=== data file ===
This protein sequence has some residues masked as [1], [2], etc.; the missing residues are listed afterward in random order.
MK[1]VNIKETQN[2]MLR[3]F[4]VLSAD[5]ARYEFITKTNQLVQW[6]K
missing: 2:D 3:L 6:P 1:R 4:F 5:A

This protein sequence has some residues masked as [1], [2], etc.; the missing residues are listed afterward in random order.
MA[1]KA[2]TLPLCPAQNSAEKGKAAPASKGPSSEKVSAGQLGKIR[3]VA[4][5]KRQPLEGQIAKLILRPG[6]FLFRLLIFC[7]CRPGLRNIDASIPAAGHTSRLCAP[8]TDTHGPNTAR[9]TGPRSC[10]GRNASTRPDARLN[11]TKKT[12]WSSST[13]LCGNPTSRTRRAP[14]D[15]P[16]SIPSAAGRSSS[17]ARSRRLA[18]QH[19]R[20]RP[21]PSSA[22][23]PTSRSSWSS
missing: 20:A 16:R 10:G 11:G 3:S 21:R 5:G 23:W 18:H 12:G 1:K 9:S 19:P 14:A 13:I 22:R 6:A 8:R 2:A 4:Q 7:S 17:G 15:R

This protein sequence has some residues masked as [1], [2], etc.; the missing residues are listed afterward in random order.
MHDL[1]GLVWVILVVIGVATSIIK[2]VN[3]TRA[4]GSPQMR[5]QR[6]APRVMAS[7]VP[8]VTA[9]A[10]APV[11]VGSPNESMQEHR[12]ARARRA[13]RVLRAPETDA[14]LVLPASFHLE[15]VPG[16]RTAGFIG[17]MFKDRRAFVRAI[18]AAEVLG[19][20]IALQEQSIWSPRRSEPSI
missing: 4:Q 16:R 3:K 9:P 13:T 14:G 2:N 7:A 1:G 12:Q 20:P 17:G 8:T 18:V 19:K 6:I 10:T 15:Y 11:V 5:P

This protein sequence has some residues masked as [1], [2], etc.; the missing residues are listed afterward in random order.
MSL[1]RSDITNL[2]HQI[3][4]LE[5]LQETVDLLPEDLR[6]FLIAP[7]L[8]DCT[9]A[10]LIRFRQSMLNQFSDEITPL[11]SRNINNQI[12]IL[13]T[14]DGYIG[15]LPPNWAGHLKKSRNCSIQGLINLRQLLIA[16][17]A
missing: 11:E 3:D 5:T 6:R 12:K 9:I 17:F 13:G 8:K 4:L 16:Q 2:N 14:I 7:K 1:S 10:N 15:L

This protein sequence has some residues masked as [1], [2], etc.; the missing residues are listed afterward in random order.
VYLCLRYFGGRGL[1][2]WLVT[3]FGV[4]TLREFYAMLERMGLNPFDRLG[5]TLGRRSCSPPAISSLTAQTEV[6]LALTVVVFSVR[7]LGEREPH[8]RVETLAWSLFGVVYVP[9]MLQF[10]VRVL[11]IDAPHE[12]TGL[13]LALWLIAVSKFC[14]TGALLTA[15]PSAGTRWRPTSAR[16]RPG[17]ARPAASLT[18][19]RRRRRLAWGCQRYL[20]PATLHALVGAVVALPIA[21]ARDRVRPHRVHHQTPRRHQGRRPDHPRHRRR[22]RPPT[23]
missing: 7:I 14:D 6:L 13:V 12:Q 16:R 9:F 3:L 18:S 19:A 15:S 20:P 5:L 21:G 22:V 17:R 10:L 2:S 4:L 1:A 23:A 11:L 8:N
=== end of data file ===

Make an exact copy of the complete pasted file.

This protein sequence has some residues masked as [1], [2], etc.; the missing residues are listed afterward in random order.
MK[1]VNIKETQN[2]MLR[3]F[4]VLSAD[5]ARYEFITKTNQLVQW[6]K
missing: 2:D 3:L 6:P 1:R 4:F 5:A

This protein sequence has some residues masked as [1], [2], etc.; the missing residues are listed afterward in random order.
MA[1]KA[2]TLPLCPAQNSAEKGKAAPASKGPSSEKVSAGQLGKIR[3]VA[4][5]KRQPLEGQIAKLILRPG[6]FLFRLLIFC[7]CRPGLRNIDASIPAAGHTSRLCAP[8]TDTHGPNTAR[9]TGPRSC[10]GRNASTRPDARLN[11]TKKT[12]WSSST[13]LCGNPTSRTRRAP[14]D[15]P[16]SIPSAAGRSSS[17]ARSRRLA[18]QH[19]R[20]RP[21]PSSA[22][23]PTSRSSWSS
missing: 20:A 16:R 10:G 11:G 3:S 21:R 5:G 23:W 18:H 12:G 1:K 9:S 19:P 14:A 13:I 22:R 6:A 8:R 2:A 4:Q 7:S 17:G 15:R

This protein sequence has some residues masked as [1], [2], etc.; the missing residues are listed afterward in random order.
MHDL[1]GLVWVILVVIGVATSIIK[2]VN[3]TRA[4]GSPQMR[5]QR[6]APRVMAS[7]VP[8]VTA[9]A[10]APV[11]VGSPNESMQEHR[12]ARARRA[13]RVLRAPETDA[14]LVLPASFHLE[15]VPG[16]RTAGFIG[17]MFKDRRAFVRAI[18]AAEVLG[19][20]IALQEQSIWSPRRSEPSI
missing: 4:Q 16:R 3:K 9:P 13:T 14:G 2:N 7:A 1:G 12:Q 20:P 17:G 8:T 18:V 19:K 6:I 10:T 15:Y 11:V 5:P

This protein sequence has some residues masked as [1], [2], etc.; the missing residues are listed afterward in random order.
MSL[1]RSDITNL[2]HQI[3][4]LE[5]LQETVDLLPEDLR[6]FLIAP[7]L[8]DCT[9]A[10]LIRFRQSMLNQFSDEITPL[11]SRNINNQI[12]IL[13]T[14]DGYIG[15]LPPNWAGHLKKSRNCSIQGLINLRQLLIA[16][17]A
missing: 11:E 3:D 5:T 6:R 12:K 9:I 17:F 13:G 8:K 4:L 16:Q 2:N 14:I 7:K 1:S 10:N 15:L

This protein sequence has some residues masked as [1], [2], etc.; the missing residues are listed afterward in random order.
VYLCLRYFGGRGL[1][2]WLVT[3]FGV[4]TLREFYAMLERMGLNPFDRLG[5]TLGRRSCSPPAISSLTAQTEV[6]LALTVVVFSVR[7]LGEREPH[8]RVETLAWSLFGVVYVP[9]MLQF[10]VRVL[11]IDAPHE[12]TGL[13]LALWLIAVSKFC[14]TGALLTA[15]PSAGTRWRPTSAR[16]RPG[17]ARPAASLT[18][19]RRRRRLAWGCQRYL[20]PATLHALVGAVVALPIA[21]ARDRVRPHRVHHQTPRRHQGRRPDHPRHRRR[22]RPPT[23]
missing: 7:I 14:D 6:L 13:V 12:Q 16:R 9:F 3:L 18:S 19:A 15:S 20:P 5:L 21:G 22:V 17:R 10:L 2:S 4:L 1:A 23:A 11:L 8:N